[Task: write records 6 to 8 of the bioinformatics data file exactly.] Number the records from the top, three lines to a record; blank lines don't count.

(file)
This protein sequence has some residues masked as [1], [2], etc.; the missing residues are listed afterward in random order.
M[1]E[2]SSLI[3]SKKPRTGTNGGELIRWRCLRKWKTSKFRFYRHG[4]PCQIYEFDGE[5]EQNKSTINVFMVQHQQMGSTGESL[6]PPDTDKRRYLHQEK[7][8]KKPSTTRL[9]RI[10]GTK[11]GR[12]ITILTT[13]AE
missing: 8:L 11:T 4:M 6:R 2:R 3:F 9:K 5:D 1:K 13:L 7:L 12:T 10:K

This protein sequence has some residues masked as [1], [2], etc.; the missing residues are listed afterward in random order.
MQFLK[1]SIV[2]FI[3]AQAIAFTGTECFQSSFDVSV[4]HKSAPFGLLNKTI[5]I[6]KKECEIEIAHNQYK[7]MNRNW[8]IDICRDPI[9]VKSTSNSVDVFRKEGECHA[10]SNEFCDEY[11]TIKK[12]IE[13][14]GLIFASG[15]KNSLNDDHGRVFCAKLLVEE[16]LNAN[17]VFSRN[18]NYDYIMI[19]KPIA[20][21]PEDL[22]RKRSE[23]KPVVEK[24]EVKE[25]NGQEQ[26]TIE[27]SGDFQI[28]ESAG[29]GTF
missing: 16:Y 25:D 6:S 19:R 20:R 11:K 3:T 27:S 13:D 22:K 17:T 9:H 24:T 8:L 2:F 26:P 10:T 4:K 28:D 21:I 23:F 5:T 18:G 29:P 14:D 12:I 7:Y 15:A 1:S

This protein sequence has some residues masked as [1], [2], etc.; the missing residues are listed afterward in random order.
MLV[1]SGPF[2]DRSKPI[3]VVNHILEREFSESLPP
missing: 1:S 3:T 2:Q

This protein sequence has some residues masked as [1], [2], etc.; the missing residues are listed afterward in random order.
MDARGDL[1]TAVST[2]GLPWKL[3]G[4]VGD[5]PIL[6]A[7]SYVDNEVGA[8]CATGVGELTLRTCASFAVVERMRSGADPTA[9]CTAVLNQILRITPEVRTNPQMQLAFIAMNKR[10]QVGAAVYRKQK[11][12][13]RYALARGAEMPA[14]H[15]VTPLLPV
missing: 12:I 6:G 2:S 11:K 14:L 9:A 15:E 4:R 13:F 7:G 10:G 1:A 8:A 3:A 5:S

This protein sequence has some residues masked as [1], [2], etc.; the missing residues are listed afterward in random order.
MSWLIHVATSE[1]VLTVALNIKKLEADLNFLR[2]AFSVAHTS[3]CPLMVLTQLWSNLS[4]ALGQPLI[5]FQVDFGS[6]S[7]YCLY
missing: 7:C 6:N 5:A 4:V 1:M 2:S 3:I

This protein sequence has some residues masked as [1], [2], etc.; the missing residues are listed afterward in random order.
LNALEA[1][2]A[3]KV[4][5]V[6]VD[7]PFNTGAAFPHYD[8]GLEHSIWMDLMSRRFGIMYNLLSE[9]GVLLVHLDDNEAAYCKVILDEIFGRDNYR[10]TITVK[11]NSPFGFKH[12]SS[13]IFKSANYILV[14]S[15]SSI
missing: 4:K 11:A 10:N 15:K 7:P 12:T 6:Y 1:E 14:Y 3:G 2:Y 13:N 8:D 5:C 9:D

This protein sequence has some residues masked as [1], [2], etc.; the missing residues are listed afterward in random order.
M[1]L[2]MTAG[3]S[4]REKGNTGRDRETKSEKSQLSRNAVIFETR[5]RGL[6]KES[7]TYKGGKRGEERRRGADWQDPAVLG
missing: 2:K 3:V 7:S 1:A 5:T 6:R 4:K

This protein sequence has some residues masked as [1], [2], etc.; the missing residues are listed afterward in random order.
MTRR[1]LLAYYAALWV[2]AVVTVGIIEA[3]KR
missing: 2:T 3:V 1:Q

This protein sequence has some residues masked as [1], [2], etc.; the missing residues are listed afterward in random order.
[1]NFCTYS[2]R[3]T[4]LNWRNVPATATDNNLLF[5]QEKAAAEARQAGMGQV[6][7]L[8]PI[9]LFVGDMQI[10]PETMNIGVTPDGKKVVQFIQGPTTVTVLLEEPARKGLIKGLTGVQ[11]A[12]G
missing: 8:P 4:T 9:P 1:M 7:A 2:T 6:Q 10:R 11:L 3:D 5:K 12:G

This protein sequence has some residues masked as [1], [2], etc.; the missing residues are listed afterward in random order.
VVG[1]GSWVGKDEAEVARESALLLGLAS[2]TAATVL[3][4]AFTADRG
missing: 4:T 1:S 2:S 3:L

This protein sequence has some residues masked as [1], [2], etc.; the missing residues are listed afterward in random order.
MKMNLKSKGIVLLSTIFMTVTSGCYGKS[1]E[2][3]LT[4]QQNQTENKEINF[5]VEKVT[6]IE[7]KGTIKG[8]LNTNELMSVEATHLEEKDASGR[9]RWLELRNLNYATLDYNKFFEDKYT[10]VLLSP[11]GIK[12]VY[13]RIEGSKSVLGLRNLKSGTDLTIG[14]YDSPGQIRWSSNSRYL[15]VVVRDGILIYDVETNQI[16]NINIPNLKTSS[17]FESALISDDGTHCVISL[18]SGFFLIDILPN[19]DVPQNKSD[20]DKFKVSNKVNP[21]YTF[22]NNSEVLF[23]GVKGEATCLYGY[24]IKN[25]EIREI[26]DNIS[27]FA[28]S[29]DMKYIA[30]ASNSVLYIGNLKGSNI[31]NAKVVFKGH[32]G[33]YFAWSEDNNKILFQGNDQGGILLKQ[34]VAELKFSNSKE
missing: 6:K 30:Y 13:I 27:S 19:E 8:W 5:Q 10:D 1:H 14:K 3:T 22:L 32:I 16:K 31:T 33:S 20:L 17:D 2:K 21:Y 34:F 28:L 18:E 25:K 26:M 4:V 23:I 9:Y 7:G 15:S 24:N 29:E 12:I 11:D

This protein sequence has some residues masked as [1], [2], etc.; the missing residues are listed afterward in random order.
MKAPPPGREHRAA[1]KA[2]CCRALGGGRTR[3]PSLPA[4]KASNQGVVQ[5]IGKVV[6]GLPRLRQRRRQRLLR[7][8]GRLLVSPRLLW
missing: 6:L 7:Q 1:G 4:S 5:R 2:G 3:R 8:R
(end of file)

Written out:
This protein sequence has some residues masked as [1], [2], etc.; the missing residues are listed afterward in random order.
LNALEA[1][2]A[3]KV[4][5]V[6]VD[7]PFNTGAAFPHYD[8]GLEHSIWMDLMSRRFGIMYNLLSE[9]GVLLVHLDDNEAAYCKVILDEIFGRDNYR[10]TITVK[11]NSPFGFKH[12]SS[13]IFKSANYILV[14]S[15]SSI
missing: 4:K 11:A 10:N 15:K 7:P 12:T 6:Y 1:E 14:Y 3:G 2:Y 13:N 8:D 5:C 9:D

This protein sequence has some residues masked as [1], [2], etc.; the missing residues are listed afterward in random order.
M[1]L[2]MTAG[3]S[4]REKGNTGRDRETKSEKSQLSRNAVIFETR[5]RGL[6]KES[7]TYKGGKRGEERRRGADWQDPAVLG
missing: 2:K 3:V 7:S 1:A 5:T 6:R 4:K

This protein sequence has some residues masked as [1], [2], etc.; the missing residues are listed afterward in random order.
MTRR[1]LLAYYAALWV[2]AVVTVGIIEA[3]KR
missing: 2:T 3:V 1:Q